Gallagher revives its democratic tradition

Posted On Friday, 16 July 2004 02:00 Published by eProp Commercial Property News
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Midrand complex has a win-win' plan for hosting the Pan African Parliament.

Property-Housing-Residential

Gallagher Estate, the convention centre owned by Johnnic Holdings, has come a long way in the past 10 years.

In 1994, the sprawling conference venue in Midrand, north of Johannesburg, was home to the operations centre of the Independent Elections Commission during SA's first democratic elections.

Now, a decade later, it is to house another experiment in African democracy, the first Pan African Parliament.

A big difference between the two is that the 1994 poll was unequivocally a victory for democracy, while there remain some who are doubtful on the contribution to be made by the Pan African Parliament.

Where it will almost certainly make a contribution is to Gallagher Estate's bottom line and the convention centre is about to embark on a frenetic remodelling to accommodate the parliament.

Gallagher was chosen ahead of the Sandton Convention Centre to become the parliament's temporary home for five years, until a permanent building is constructed.

And with some innovative thinking, says Gallagher MD Andrew Dunkley, a solution was found that will cost the South African government half as much as it would have spent on its original plan, which was to take over existing exhibition space and convert it into offices and an auditorium for the period.

Instead, says Dunkley, an office block on the estate, that has stood unfinished for most of the past decade, will be completed to create the office space for 500 people that is required by the parliament. An old exhibition hall that had been converted into warehousing space will be remodelled as an auditorium for the parliament's plenary sessions.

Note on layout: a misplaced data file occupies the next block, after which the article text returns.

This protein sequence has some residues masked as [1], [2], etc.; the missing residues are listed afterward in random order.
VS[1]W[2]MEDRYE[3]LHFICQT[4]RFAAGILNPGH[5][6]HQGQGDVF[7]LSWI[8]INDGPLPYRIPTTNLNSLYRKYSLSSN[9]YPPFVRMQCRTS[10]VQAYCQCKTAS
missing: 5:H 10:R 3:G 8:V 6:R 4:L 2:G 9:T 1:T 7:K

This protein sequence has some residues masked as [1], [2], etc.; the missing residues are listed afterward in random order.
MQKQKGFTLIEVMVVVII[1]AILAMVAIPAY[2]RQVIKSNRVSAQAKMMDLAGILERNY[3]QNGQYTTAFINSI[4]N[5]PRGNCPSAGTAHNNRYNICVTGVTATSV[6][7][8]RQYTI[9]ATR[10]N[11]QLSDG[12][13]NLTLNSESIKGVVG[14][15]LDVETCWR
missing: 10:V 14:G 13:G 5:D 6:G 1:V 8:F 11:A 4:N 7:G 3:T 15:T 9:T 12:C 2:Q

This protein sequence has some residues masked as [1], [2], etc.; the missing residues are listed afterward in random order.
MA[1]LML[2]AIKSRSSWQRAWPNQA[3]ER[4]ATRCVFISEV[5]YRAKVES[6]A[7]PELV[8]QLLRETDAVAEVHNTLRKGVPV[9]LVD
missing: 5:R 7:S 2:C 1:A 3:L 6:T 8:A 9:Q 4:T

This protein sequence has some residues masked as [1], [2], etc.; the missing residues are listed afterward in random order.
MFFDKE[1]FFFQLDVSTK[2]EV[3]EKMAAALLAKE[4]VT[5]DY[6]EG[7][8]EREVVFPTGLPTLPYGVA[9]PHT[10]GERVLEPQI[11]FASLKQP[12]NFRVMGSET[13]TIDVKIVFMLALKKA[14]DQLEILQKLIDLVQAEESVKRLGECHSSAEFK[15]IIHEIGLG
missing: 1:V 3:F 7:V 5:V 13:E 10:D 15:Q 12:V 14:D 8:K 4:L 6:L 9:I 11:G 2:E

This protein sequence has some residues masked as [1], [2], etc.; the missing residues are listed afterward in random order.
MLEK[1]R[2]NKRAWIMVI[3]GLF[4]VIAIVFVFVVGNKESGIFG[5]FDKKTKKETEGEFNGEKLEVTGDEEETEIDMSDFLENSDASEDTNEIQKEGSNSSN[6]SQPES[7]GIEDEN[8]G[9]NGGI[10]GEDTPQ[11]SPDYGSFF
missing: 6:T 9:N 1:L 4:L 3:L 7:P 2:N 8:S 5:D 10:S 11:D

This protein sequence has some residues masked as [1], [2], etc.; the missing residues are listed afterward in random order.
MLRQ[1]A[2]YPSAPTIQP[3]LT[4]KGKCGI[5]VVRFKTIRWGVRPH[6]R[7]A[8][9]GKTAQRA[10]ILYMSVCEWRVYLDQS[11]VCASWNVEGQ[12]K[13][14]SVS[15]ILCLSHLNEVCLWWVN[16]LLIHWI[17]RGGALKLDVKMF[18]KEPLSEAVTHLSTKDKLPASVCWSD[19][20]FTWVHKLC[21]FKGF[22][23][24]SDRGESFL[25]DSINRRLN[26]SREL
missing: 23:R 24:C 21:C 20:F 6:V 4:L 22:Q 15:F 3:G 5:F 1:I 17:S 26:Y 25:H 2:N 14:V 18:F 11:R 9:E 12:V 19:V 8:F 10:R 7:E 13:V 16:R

The auditorium will need to accommodate up to 2000 people, significantly more than the 420 that can fit into the biggest existing auditorium. "But people often need to seat 500 or 600 in an auditorium style, and this will complement our offering after the Pan African Parliament moves out," Dunkley says.

"It's a win-win situation. We complete the office block and they get in at half the price. They (the foreign affairs department) were really chuffed they had a much bigger budget in mind."

He will not disclose the value to Gallagher of the deal with foreign affairs, but says it will definitely give a boost to Gallagher's improving financial situation.

Gallagher, one of Johnnic's noncore assets, paid off all external loans and posted an 11% increase in turnover in the year to March.

It will cost R70m to do the work needed to get the site ready, "but from then on, a rental deal like this goes almost straight to the bottom line", Dunkley says. "We do have some surplus cash at the moment, so it's a very good opportunity to generate a return on that."

Once the parliament moves to its permanent home in five years' time, Dunkley hopes to be able to let out the office space and use the refurbished exhibition hall as a conference and event venue. "I don't know what the rental market will be like in five years' time, but we'll see."

The first sitting of the Pan African Parliament was scheduled for October, but has been brought forward to September, initiating a mad rush to get temporary accommodation ready in time.

Temporary offices will be built in one of the estate's smallest and least-used exhibition halls. An existing auditorium, which already has translation booths and media space, will be modified for the parliament's plenary session.

"They wanted the public auditorium to hold 500 people, but we'll be able to manage only 150 for the first couple of sittings," Dunkley says.

Construction of the office block will be finished by the end of the year and the auditorium by February, in time for next year's sittings.

Interestingly, the decision to bring the Pan African Parliament to Gallagher has re vived the idea of building a hotel on the estate.

"We've had a few proposals for hotels in the past, and those are beginning to crystallise. It would not be at our risk, but if a developer is prepared to take the risk, we may be interested," Dunkley says.

"This project may just help push those plans along."

Last modified on Thursday, 17 April 2014 13:31

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